Home > 2011 Winter DPS913 > Lecture notes for Tuesday January 18

Lecture notes for Tuesday January 18

January 18, 2011 Leave a comment Go to comments

After completing the detailed introductions to Objective-C and Cocoa in the last two class sessions, we will begin creating iOS apps today. A thorough introduction to views and user interface elements is featured today. We’ll also get started with user interaction, and data type conversion for common operations.


Prepare for today’s class

Show up on time. Be alert and mentally agile. Be prepared to learn.

If you wish, you can look at some of the introductory readings in the DPS913 Virtual Textbook.

And, you can go through the digital content linked below.

Handouts will be distributed in class.


Coming up in DPS913 / APD601

Fri Jan 21 – lecture topics continued from the previous class

Tue Jan 25 – data persistence, modal view controllers


IB commentary

In the last class session, we introduced the Interface Builder (IB) development tool. We used it to create a very simple app that had no interaction or other functionality – it simply displayed “Hello, world!” on the screen.

At the beginning of today’s session, we continue by covering some IB highlights. Please refer to the “Apple development toolset introduction for SCS students” blog post (or handout) for details. The highlights covered today include the following:

The MVC design pattern enforces the requirement to place user interface (UI) elements in the view, which is contained in the nib file (with the .xib extension). Code that supports the user interface is placed in the controller, which is the <appname>ViewController file pair (.h and .m).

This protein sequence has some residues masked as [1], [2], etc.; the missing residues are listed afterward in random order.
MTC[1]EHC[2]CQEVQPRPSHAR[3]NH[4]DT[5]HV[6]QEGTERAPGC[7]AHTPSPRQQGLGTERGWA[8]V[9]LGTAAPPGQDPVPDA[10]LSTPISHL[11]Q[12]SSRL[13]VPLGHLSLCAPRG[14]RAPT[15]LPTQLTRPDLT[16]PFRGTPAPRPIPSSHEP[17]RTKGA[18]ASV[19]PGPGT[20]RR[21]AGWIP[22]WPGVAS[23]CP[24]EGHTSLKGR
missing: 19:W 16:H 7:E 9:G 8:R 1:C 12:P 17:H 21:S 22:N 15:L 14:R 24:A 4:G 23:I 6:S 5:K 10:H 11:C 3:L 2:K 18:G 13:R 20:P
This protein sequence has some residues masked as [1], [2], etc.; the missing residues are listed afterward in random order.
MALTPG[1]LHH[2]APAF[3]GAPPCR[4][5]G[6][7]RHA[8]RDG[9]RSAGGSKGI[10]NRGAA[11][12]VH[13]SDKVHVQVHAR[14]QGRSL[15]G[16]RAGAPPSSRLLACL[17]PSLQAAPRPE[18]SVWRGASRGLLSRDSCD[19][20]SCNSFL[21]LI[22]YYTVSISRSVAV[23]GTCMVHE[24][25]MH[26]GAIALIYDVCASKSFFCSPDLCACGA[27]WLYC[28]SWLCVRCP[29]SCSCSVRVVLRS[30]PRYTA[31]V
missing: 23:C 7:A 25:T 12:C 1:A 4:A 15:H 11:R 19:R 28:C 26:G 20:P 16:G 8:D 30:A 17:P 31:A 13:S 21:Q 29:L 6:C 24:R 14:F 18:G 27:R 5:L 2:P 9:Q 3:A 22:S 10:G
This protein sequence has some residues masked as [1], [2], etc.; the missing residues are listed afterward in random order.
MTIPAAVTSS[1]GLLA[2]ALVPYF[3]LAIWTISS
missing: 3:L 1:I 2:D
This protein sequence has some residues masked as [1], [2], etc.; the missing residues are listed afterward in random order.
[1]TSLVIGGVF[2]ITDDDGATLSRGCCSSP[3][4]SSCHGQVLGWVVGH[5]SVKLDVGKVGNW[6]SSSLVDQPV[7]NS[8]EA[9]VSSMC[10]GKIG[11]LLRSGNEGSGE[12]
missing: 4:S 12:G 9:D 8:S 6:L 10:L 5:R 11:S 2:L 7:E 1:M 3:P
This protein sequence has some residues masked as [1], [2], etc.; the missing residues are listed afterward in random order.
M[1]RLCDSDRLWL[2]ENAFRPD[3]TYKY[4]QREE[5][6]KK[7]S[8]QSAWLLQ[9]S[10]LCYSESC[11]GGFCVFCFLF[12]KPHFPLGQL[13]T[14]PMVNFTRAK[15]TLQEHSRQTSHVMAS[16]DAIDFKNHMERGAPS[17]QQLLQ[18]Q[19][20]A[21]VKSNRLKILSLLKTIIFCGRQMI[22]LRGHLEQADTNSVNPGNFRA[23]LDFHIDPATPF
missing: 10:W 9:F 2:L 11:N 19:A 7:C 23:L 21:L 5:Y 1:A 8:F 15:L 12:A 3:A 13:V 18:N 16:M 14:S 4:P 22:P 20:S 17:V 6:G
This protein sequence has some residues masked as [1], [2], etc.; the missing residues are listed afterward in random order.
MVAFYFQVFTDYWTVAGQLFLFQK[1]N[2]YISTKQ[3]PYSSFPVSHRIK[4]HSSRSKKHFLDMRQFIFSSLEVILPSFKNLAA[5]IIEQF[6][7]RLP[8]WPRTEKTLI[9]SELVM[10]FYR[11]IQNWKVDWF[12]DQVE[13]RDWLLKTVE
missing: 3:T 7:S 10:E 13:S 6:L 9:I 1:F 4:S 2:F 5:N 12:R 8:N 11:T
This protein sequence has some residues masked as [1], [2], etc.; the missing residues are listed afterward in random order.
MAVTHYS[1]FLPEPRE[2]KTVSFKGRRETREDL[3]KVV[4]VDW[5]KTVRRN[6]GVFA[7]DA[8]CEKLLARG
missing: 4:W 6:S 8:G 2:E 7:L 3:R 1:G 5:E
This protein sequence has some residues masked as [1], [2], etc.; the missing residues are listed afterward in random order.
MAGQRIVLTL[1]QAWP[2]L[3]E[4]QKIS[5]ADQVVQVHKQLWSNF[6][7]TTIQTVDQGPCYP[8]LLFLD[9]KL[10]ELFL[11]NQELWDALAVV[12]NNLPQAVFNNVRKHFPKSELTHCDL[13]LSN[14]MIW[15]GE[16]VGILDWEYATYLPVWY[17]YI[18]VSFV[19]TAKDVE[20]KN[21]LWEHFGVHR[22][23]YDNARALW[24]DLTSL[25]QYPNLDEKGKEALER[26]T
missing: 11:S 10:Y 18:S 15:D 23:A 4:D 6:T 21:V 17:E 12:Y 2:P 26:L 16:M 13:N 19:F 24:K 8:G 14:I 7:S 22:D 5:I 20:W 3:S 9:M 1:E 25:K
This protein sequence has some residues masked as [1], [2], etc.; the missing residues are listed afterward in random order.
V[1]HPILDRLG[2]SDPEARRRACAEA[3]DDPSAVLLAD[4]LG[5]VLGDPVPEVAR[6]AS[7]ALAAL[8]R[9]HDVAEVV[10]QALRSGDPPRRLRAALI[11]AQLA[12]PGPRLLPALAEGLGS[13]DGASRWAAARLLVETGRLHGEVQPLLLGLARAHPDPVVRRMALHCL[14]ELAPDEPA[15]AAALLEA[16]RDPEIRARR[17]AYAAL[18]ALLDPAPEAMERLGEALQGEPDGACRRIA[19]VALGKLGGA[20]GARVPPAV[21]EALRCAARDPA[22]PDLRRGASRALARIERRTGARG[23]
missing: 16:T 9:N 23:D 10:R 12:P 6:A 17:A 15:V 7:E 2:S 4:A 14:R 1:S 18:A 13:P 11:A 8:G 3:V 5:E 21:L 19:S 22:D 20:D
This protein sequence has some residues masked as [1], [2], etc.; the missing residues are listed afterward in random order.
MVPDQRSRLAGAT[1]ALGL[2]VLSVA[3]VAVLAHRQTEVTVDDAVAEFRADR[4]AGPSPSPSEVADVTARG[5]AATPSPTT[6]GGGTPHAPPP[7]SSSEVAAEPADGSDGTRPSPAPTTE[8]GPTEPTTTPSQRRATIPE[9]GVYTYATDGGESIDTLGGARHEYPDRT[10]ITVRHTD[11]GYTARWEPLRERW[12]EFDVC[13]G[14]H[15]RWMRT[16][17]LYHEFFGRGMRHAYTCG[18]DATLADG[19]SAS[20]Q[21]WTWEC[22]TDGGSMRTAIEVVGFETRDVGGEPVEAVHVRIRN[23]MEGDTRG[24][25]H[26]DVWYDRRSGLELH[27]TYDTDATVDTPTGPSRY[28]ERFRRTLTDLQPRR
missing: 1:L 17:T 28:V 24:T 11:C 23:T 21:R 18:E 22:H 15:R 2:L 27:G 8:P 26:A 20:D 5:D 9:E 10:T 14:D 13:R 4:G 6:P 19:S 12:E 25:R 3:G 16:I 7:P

The key concepts that enables you to “connect” view and view controller objects together are outlets and actions.

An outlet is an instance variable that refers to another object. Another way of saying this is that (frequently) an outlet is (typically) a reference to a user interface object. Here’s how you create an outlet: In your view controller code (using XCode), you declare a property, and designate it to be an outlet. In your view (using IB), you connect a user interface element to the outlet.

The IBOutlet type qualifier (macro) is used to designate an outlet in your view controller code. The IBOutlet type qualifier appears before the type name in the property declaration.

An action is a message-passing relationship between a user interface control (which is a user interface element that supports the generation of events) and a designated “action” method that’s typically located in a view controller. The method is located in a “target”, so this concept is often referred to as “target/action”.

The IBAction type qualifier (macro) is used as the method’s return type when the method is declared.

We’ll see all of these highlights in action today, in the notes, and in the code examples.


Topic coverage in today’s lecture

Building a simple iOS app
Also, refer to the “Introductory Guidelines for Writing Your Own Classes” document

Properties in Objective-C

iOS app structure and startup
Also, refer to the “Events 1” example app
Also, study the “New iOS View-based Application (iPhone and iPod touch)” document (handout in class)

Views, view controllers, and user interface elements

Get started with data conversions and keyboard handling

An introduction to DPS913 APD601 Lab 1


Categories: 2011 Winter DPS913
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